Normal Leg Alignment throughout Development
Is my baby bow-legged? Is my preschooler knock-kneed?
If you are one of the many parents who’ve asked yourself this question
when your little bundle-of-joy started the transition from tiny infant
to toddling human, the answer is: yes. It is very normal for a baby to
be born with bowed legs which they will outgrow as a part of normal development.
In fact, your child’s body will go through an incredible amount
of change in the first five to seven years of life, and periods of bowed
legs and knocked-knees can be normal expressions of those changes.
Babies are born bowlegged because of the time spent cramped in the womb.
Infants enter the world in a curled position called “physiological
flexion,” in which the spine, arms, and legs are flexed. Since the
infant is unaccustomed to standing, bowing of the legs is very common
and even expected.
In the exciting first year of development, your baby’s body will
change a great deal as their body prepares for moving upright. Your child
will begin moving freely and accomplishing new skills, including tummy
play, rolling, sitting, crawling, and eventually standing. As your baby
becomes more experienced with these new movements, muscles will get stronger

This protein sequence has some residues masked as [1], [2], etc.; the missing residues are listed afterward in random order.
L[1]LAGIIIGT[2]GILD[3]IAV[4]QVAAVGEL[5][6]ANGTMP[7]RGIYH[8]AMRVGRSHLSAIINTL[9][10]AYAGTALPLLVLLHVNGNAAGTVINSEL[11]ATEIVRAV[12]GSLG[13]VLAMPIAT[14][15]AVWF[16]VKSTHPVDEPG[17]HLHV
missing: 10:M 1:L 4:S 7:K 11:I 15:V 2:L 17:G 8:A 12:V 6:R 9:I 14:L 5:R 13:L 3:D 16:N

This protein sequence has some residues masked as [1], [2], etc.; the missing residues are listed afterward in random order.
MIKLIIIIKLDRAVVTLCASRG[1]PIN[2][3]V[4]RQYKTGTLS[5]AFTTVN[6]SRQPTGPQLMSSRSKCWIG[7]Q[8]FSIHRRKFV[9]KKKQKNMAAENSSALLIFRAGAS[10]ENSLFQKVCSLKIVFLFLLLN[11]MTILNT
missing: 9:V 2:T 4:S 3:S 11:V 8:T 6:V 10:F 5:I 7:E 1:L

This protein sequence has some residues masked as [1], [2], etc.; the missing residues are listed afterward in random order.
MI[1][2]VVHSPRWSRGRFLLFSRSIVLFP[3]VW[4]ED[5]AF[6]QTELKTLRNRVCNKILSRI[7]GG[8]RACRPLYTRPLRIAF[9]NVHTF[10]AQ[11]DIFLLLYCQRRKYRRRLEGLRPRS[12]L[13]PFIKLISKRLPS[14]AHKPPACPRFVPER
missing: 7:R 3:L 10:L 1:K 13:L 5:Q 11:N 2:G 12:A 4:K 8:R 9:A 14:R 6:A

and their posture will become more erect.
In the spectrum of normal development, bowing of the legs will typically
diminish over the first 18 months as your child starts to pull themselves
up to stand, cruise furniture, and walk. By 18 months of age, or six months
after the onset of walking, this bowing will generally become less apparent,
and the toddler’s legs will briefly straighten out completely. At
this phase of development, the overall posture and alignment-not just
of the legs-will become more similar to that of an adult.
Around three years of age you will see your child’s alignment change
yet again, this time becoming more knock-kneed in appearance. Simply put:
you will see that when your child’s knees are touching, the ankles
are not. Your child’s feet may turn slightly outward. This alignment
may continue through five years of age.
This stage is often a cause for concern or questioning by parents. However,
like the early bowleggedness, the knock-kneed toes-out alignment should
also resolve on its own with natural growth. By seven years of age, your
child’s legs should straighten out again, the feet should face mostly
forward. By this point, your child’s alignment and walking-pattern
will, for the most part, look like that of an adult.
Nevertheless, while these are all normal stages of development, there are
signs that can be monitored to determine when your child’s alignment
or walking-pattern may benefit from talking with a health care provider.
Prominent bowlegged alignment over two years of age, or prominent knock-kneed
alignment, with toes pointing way in or way out over seven years of age,
may be something you want to discuss with your child’s pediatrician.
If you have questions about your child’s leg alignment or walking
pattern, a pediatric physical therapist can perform a full assessment
to determine if your child’s alignment is normal or if treatment-which
could including strengthening, or in some occasions, orthotic use-is needed
to assure your little one remains on-track and thriving.
Sarah Riley DPT, C/NDT, is a pediatric physical therapist at Bozeman Health